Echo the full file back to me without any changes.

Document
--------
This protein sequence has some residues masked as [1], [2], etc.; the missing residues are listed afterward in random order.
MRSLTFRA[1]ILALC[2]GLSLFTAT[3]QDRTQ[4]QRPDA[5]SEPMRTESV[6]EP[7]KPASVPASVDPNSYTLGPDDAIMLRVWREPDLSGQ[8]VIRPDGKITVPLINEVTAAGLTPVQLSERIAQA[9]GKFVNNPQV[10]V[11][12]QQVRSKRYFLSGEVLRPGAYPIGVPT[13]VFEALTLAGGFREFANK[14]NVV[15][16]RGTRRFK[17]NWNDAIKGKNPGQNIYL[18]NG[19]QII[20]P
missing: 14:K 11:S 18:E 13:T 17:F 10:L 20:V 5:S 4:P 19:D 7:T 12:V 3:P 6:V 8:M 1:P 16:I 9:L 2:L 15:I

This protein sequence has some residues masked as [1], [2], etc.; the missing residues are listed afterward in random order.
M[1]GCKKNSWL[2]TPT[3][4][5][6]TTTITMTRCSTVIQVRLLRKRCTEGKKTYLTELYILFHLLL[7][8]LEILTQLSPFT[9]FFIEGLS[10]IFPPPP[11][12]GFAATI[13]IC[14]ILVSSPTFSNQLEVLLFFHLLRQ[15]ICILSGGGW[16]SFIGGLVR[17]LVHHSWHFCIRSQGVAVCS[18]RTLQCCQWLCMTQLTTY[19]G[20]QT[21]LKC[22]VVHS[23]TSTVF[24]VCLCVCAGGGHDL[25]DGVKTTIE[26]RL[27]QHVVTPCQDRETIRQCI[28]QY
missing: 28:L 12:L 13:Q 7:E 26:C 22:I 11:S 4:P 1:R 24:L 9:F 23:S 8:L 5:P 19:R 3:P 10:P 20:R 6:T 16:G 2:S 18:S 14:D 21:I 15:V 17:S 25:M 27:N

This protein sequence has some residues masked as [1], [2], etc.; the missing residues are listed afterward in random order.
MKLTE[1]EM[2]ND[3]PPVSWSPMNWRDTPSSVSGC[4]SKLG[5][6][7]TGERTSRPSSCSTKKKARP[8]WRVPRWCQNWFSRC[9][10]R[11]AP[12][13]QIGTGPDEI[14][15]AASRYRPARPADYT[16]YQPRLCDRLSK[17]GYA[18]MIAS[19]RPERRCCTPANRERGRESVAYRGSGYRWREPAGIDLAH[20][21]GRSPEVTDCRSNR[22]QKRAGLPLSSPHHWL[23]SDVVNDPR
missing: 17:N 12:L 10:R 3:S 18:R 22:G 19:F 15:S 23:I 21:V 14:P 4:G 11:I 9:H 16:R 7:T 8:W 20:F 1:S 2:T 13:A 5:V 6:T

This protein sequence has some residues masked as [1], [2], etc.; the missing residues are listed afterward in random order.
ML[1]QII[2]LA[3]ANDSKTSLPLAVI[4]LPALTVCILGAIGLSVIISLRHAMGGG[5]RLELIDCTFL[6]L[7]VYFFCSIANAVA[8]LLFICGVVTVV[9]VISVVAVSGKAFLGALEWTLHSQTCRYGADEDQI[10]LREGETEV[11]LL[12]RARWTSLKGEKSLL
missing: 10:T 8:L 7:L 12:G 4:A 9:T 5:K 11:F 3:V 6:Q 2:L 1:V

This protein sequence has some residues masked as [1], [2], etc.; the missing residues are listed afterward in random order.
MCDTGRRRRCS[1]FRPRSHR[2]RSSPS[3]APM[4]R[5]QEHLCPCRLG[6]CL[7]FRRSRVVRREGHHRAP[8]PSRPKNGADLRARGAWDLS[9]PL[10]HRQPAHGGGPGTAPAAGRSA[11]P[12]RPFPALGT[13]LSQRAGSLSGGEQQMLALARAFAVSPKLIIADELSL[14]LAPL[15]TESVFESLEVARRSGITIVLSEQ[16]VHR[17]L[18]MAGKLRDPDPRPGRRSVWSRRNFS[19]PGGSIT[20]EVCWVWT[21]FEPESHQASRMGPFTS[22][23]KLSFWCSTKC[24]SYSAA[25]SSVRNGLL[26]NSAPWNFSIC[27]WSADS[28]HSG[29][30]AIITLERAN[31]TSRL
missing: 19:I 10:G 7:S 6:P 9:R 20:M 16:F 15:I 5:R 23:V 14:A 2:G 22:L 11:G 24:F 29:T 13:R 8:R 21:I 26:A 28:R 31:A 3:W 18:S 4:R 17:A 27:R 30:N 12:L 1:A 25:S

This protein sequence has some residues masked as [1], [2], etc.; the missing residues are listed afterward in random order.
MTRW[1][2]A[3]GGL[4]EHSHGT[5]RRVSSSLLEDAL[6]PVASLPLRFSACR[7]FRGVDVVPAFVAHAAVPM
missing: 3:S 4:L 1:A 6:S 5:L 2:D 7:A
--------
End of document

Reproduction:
This protein sequence has some residues masked as [1], [2], etc.; the missing residues are listed afterward in random order.
MRSLTFRA[1]ILALC[2]GLSLFTAT[3]QDRTQ[4]QRPDA[5]SEPMRTESV[6]EP[7]KPASVPASVDPNSYTLGPDDAIMLRVWREPDLSGQ[8]VIRPDGKITVPLINEVTAAGLTPVQLSERIAQA[9]GKFVNNPQV[10]V[11][12]QQVRSKRYFLSGEVLRPGAYPIGVPT[13]VFEALTLAGGFREFANK[14]NVV[15][16]RGTRRFK[17]NWNDAIKGKNPGQNIYL[18]NG[19]QII[20]P
missing: 14:K 11:S 18:E 13:T 17:F 10:L 20:V 5:S 4:P 19:D 7:T 12:V 3:P 6:V 8:M 1:P 16:I 9:L 2:L 15:I

This protein sequence has some residues masked as [1], [2], etc.; the missing residues are listed afterward in random order.
M[1]GCKKNSWL[2]TPT[3][4][5][6]TTTITMTRCSTVIQVRLLRKRCTEGKKTYLTELYILFHLLL[7][8]LEILTQLSPFT[9]FFIEGLS[10]IFPPPP[11][12]GFAATI[13]IC[14]ILVSSPTFSNQLEVLLFFHLLRQ[15]ICILSGGGW[16]SFIGGLVR[17]LVHHSWHFCIRSQGVAVCS[18]RTLQCCQWLCMTQLTTY[19]G[20]QT[21]LKC[22]VVHS[23]TSTVF[24]VCLCVCAGGGHDL[25]DGVKTTIE[26]RL[27]QHVVTPCQDRETIRQCI[28]QY
missing: 28:L 12:L 13:Q 7:E 26:C 22:I 11:S 4:P 1:R 24:L 9:F 23:S 8:L 5:P 19:R 3:P 10:P 20:R 6:T 16:G 2:S 18:S 14:D 21:I 15:V 17:S 25:M 27:N

This protein sequence has some residues masked as [1], [2], etc.; the missing residues are listed afterward in random order.
MKLTE[1]EM[2]ND[3]PPVSWSPMNWRDTPSSVSGC[4]SKLG[5][6][7]TGERTSRPSSCSTKKKARP[8]WRVPRWCQNWFSRC[9][10]R[11]AP[12][13]QIGTGPDEI[14][15]AASRYRPARPADYT[16]YQPRLCDRLSK[17]GYA[18]MIAS[19]RPERRCCTPANRERGRESVAYRGSGYRWREPAGIDLAH[20][21]GRSPEVTDCRSNR[22]QKRAGLPLSSPHHWL[23]SDVVNDPR
missing: 17:N 12:L 10:R 3:S 18:R 22:G 19:F 15:S 23:I 21:V 14:P 4:G 11:I 9:H 16:R 7:T 8:W 20:F 1:S 2:T 13:A 5:V 6:T

This protein sequence has some residues masked as [1], [2], etc.; the missing residues are listed afterward in random order.
ML[1]QII[2]LA[3]ANDSKTSLPLAVI[4]LPALTVCILGAIGLSVIISLRHAMGGG[5]RLELIDCTFL[6]L[7]VYFFCSIANAVA[8]LLFICGVVTVV[9]VISVVAVSGKAFLGALEWTLHSQTCRYGADEDQI[10]LREGETEV[11]LL[12]RARWTSLKGEKSLL
missing: 10:T 8:L 7:L 12:G 4:A 9:T 5:K 11:F 3:V 6:Q 2:L 1:V

This protein sequence has some residues masked as [1], [2], etc.; the missing residues are listed afterward in random order.
MCDTGRRRRCS[1]FRPRSHR[2]RSSPS[3]APM[4]R[5]QEHLCPCRLG[6]CL[7]FRRSRVVRREGHHRAP[8]PSRPKNGADLRARGAWDLS[9]PL[10]HRQPAHGGGPGTAPAAGRSA[11]P[12]RPFPALGT[13]LSQRAGSLSGGEQQMLALARAFAVSPKLIIADELSL[14]LAPL[15]TESVFESLEVARRSGITIVLSEQ[16]VHR[17]L[18]MAGKLRDPDPRPGRRSVWSRRNFS[19]PGGSIT[20]EVCWVWT[21]FEPESHQASRMGPFTS[22][23]KLSFWCSTKC[24]SYSAA[25]SSVRNGLL[26]NSAPWNFSIC[27]WSADS[28]HSG[29][30]AIITLERAN[31]TSRL
missing: 19:I 10:G 7:S 6:P 9:R 20:M 16:F 15:I 5:R 23:V 14:A 2:G 22:L 11:G 24:F 29:T 13:R 8:R 21:I 26:A 28:R 31:A 3:W 18:S 4:R 17:A 27:R 30:N 12:L 1:A 25:S

This protein sequence has some residues masked as [1], [2], etc.; the missing residues are listed afterward in random order.
MTRW[1][2]A[3]GGL[4]EHSHGT[5]RRVSSSLLEDAL[6]PVASLPLRFSACR[7]FRGVDVVPAFVAHAAVPM
missing: 3:S 4:L 1:A 6:S 5:L 2:D 7:A